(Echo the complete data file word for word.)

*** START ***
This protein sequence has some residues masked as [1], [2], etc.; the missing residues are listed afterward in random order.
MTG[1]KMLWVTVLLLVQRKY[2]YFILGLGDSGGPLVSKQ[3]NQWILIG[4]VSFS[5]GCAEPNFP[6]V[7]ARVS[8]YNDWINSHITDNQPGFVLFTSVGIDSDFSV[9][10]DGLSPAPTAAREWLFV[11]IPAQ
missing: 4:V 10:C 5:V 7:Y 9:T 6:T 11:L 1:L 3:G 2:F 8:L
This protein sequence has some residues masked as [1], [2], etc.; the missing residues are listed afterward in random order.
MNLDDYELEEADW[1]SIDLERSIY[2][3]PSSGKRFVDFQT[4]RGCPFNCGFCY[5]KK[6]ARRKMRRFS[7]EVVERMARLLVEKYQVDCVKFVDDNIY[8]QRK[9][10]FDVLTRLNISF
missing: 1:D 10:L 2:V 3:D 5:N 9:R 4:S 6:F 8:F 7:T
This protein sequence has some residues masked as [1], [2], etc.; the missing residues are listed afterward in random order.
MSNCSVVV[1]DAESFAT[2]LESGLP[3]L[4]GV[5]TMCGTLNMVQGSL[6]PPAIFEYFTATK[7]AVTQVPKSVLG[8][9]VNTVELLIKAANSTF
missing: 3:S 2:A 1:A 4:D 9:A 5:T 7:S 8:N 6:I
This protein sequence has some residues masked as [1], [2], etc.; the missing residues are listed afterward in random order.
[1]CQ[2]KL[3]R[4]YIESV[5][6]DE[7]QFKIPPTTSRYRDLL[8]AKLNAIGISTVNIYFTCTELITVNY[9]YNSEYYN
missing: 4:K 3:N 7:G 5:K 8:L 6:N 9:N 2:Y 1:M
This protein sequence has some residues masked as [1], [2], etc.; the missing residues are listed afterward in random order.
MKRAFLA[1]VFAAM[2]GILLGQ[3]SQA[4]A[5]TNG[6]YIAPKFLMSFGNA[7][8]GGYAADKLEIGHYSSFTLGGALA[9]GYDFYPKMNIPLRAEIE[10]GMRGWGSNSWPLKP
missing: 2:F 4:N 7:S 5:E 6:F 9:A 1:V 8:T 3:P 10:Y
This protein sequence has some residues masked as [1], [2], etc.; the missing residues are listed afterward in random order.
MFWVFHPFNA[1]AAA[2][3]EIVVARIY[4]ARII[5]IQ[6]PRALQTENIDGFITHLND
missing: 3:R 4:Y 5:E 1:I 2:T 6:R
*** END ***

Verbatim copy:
This protein sequence has some residues masked as [1], [2], etc.; the missing residues are listed afterward in random order.
MTG[1]KMLWVTVLLLVQRKY[2]YFILGLGDSGGPLVSKQ[3]NQWILIG[4]VSFS[5]GCAEPNFP[6]V[7]ARVS[8]YNDWINSHITDNQPGFVLFTSVGIDSDFSV[9][10]DGLSPAPTAAREWLFV[11]IPAQ
missing: 4:V 10:C 5:V 7:Y 9:T 6:T 11:L 1:L 3:G 2:F 8:L
This protein sequence has some residues masked as [1], [2], etc.; the missing residues are listed afterward in random order.
MNLDDYELEEADW[1]SIDLERSIY[2][3]PSSGKRFVDFQT[4]RGCPFNCGFCY[5]KK[6]ARRKMRRFS[7]EVVERMARLLVEKYQVDCVKFVDDNIY[8]QRK[9][10]FDVLTRLNISF
missing: 1:D 10:L 2:V 3:D 5:N 9:R 4:S 6:F 8:F 7:T
This protein sequence has some residues masked as [1], [2], etc.; the missing residues are listed afterward in random order.
MSNCSVVV[1]DAESFAT[2]LESGLP[3]L[4]GV[5]TMCGTLNMVQGSL[6]PPAIFEYFTATK[7]AVTQVPKSVLG[8][9]VNTVELLIKAANSTF
missing: 3:S 2:A 1:A 4:D 9:A 5:T 7:S 8:N 6:I
This protein sequence has some residues masked as [1], [2], etc.; the missing residues are listed afterward in random order.
[1]CQ[2]KL[3]R[4]YIESV[5][6]DE[7]QFKIPPTTSRYRDLL[8]AKLNAIGISTVNIYFTCTELITVNY[9]YNSEYYN
missing: 4:K 3:N 7:G 5:K 8:L 6:N 9:N 2:Y 1:M
This protein sequence has some residues masked as [1], [2], etc.; the missing residues are listed afterward in random order.
MKRAFLA[1]VFAAM[2]GILLGQ[3]SQA[4]A[5]TNG[6]YIAPKFLMSFGNA[7][8]GGYAADKLEIGHYSSFTLGGALA[9]GYDFYPKMNIPLRAEIE[10]GMRGWGSNSWPLKP
missing: 2:F 4:N 7:S 5:E 6:F 9:A 1:V 8:T 3:P 10:Y
This protein sequence has some residues masked as [1], [2], etc.; the missing residues are listed afterward in random order.
MFWVFHPFNA[1]AAA[2][3]EIVVARIY[4]ARII[5]IQ[6]PRALQTENIDGFITHLND
missing: 3:R 4:Y 5:E 1:I 2:T 6:R